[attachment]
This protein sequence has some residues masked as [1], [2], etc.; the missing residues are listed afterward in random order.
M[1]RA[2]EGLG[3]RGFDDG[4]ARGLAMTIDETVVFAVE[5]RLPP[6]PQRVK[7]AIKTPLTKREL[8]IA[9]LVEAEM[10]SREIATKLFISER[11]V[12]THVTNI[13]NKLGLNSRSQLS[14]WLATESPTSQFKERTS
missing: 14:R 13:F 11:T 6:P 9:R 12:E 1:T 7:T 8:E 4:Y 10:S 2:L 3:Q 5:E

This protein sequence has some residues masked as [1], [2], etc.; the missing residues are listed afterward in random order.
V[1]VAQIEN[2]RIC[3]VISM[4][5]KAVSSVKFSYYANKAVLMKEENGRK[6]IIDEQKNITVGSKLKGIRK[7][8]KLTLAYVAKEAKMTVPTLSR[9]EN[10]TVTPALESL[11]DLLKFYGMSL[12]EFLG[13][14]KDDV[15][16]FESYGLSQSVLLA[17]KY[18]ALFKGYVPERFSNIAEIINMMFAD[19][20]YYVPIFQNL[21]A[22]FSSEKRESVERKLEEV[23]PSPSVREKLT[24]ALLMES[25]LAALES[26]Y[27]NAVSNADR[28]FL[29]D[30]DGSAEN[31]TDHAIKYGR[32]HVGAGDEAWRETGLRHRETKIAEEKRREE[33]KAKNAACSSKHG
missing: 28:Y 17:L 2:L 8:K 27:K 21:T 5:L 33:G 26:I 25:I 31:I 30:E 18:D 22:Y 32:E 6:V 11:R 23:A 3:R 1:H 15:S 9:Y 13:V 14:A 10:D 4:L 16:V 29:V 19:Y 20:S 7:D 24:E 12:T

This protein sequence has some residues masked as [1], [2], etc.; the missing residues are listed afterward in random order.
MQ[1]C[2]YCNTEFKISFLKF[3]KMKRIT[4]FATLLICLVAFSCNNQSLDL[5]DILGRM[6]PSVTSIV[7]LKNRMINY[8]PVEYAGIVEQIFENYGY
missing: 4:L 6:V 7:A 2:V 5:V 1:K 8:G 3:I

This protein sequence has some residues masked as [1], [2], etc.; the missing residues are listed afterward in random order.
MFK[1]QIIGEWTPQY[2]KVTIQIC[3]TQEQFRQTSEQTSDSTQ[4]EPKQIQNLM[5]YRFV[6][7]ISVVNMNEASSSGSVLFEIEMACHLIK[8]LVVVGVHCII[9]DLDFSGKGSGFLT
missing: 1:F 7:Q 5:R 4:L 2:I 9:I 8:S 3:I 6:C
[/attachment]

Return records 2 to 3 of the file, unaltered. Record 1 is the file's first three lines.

This protein sequence has some residues masked as [1], [2], etc.; the missing residues are listed afterward in random order.
V[1]VAQIEN[2]RIC[3]VISM[4][5]KAVSSVKFSYYANKAVLMKEENGRK[6]IIDEQKNITVGSKLKGIRK[7][8]KLTLAYVAKEAKMTVPTLSR[9]EN[10]TVTPALESL[11]DLLKFYGMSL[12]EFLG[13][14]KDDV[15][16]FESYGLSQSVLLA[17]KY[18]ALFKGYVPERFSNIAEIINMMFAD[19][20]YYVPIFQNL[21]A[22]FSSEKRESVERKLEEV[23]PSPSVREKLT[24]ALLMES[25]LAALES[26]Y[27]NAVSNADR[28]FL[29]D[30]DGSAEN[31]TDHAIKYGR[32]HVGAGDEAWRETGLRHRETKIAEEKRREE[33]KAKNAACSSKHG
missing: 28:Y 17:L 2:L 8:K 27:K 21:T 5:L 33:G 26:I 25:I 31:I 30:E 18:D 22:Y 32:E 6:V 11:R 23:A 3:R 1:H 15:S 9:Y 13:V 14:A 10:D 4:L 16:V 29:V 19:Y 20:S 7:D 24:E 12:T

This protein sequence has some residues masked as [1], [2], etc.; the missing residues are listed afterward in random order.
MQ[1]C[2]YCNTEFKISFLKF[3]KMKRIT[4]FATLLICLVAFSCNNQSLDL[5]DILGRM[6]PSVTSIV[7]LKNRMINY[8]PVEYAGIVEQIFENYGY
missing: 4:L 6:V 7:A 2:V 5:V 1:K 8:G 3:I